Wednesday, August 10, 2011

Invokedynamic in JRuby: Constant Lookup

This is the first of a set (not a series...there's no particular order) of articles I'll write on how JRuby is using invokedynamic. Hopefully they will show Rubyists how drastically invokedynamic is going to improve JRuby, and show other JVM language folks how to use invokedynamic effectively.

Hello friends!

I figured it's about time for me to start writing a bit on how JRuby is actually using invokedynamic.

As of today, JRuby utilizes invokedynamic far more than any other mainstream JVM language. We have worked very closely with the JSR leads and the OpenJDK developers to make sure invokedynamic runs well. And we have been advocating invokedynamic as a game-changer for the JVM and for JVM languages.

Let's explore one area where JRuby is using invokedynamic: Ruby's "constant" lookup.

Non-constant "Constants"

A constant in Ruby is defined on a class or module, and is subject to Ruby's typical namespacing logic. Constants start with a capital letter.

I often put "constants" in parentheses because constant values can be reassigned. This will usually produce a warning...but not an error. This means we can't simply look up constant values once and never look them up again (without special tricks I'll get into later).

Constant lookup is a also bit more complicated than method lookup. When retrieving a constant, Ruby first scans lexically-enclosing scopes' classes and modules for the constant. If the constant can't be found, the next search walks the current class's inheritance hierarchy. If we still can't find the constant, const_missing is called on the current class.

In order to make constant lookup fast, we want to do some sort of caching. In classic JRuby, Ruby 1.9 (YARV), Rubinius, and probably most other modern Ruby implementations, this is done with a global serial number. Whenever a constant is updated or a module is included (changing the inheritance hierarchy) all cached constants everywhere are forced to lookup again.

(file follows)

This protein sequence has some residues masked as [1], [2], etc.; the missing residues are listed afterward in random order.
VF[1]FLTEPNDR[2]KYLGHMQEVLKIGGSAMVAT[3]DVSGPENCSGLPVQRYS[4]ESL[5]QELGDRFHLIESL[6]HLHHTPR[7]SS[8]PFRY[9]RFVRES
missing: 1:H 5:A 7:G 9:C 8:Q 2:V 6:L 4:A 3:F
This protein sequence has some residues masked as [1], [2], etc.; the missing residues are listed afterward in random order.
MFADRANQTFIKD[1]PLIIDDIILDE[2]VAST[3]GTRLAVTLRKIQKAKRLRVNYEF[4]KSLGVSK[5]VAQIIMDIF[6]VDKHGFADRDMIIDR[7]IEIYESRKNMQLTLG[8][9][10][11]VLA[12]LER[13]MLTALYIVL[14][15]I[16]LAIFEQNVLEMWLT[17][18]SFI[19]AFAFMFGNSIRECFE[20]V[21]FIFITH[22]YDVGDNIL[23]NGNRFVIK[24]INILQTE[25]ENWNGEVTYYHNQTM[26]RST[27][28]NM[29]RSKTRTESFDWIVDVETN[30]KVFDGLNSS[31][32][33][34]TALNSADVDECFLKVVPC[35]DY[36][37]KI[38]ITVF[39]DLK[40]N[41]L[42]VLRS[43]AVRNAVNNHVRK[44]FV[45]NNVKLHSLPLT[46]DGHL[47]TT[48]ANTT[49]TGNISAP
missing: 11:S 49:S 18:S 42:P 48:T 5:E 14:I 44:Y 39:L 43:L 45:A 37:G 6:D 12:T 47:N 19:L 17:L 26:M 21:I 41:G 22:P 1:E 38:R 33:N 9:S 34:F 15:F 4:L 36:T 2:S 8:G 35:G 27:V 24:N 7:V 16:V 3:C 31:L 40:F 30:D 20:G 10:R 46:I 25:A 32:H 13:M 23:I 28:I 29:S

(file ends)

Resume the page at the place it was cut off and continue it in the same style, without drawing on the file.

I have played with mechanisms for reducing the global impact of constant invalidation, but because constants can be looked up lexically it's simply too complicated to localize (since we need invalidate classes down-hierarchy from the change and we also need to update all lexical scopes that might see the change).

Constant Invalidation in JRuby 1.6

The logic in JRuby 1.6 goes something like this:

  • If cache is empty or invalid, retrieve the constant value in the usual way (lexical, hierarchical search). Store the value with the current global constant serial number.
  • On subsequent lookups, check cache for validity against the global constant serial number. If we have a value cached and the cache is still valid, return it.
  • If any constant in the system is updated, or if a module is included into an existing class hierarchy, flip the serial number and force future constant lookups to re-cache.
This turns out to work fairly well. The same mechanism in Ruby 1.9 produced drastically faster constant lookups, and JRuby's performance is even better than 1.9.

But there's a problem here. Because there's this constant pinging of the global constant serial number, every constant access can potentially produce a new value. So we're paying the cost to check that serial number as well as interfering with optimizations that want to see constant values actually be constant.

Can we do better?

Quick Invokedynamic Primer

The main atom of invokedynamic is the MethodHandle. Method handles are essentially function pointers, which can point at Java methods or fields, constructors, constant values, or other method handles. Invokedynamic also provides the MethodHandles utility class, which lets us juggle method handles in various ways:
  • adapting method signatures by casting, adding, moving, or dropping arguments
  • combining three handles ("test", "target", and "fallback") to form new a "guard with test" if-statement-like handle
  • wrap handles with exception handling or argument/return pre/post-processing
You can think of method handles and the chains of adapter handles that stitch them together as a special sort of functional language the JVM knows how to optimize. Given a chain of handles, you should usually get a piece of code that optimizes as well as (or better, in some cases) writing the same logic by hand in Java.

The invokedynamic bytecode simply provides a place to plug a method handle chain into code. When the JVM encounters an invokedynamic bytecode, it calls a "bootstrap method" associated with that bytecode for further instructions.

The bootstrap method returns a CallSite object, provided in java.lang.invoke. There are constant call sites for constant values, mutable call sites for when the target handle chain may have to change, and volatile call sites for when those changes must immediately be reflected across threads.

Once a CallSite has been installed for a given invokedynamic, subsequent hits skip the bootstrapping process, and we're off to the races.


I mentioned that the MethodHandles class provides a "guardWithTest" method for combining a test, a target (the "then" branch), and a fallback (the "else" branch). SwitchPoint, also in java.lang.invoke, acts like an on/off guardWithTest that once turned off can never be turned on again. You provide a target and fallback, and until the "switch" is thrown the target will be invoked. After the switch is thrown the fallback will be called.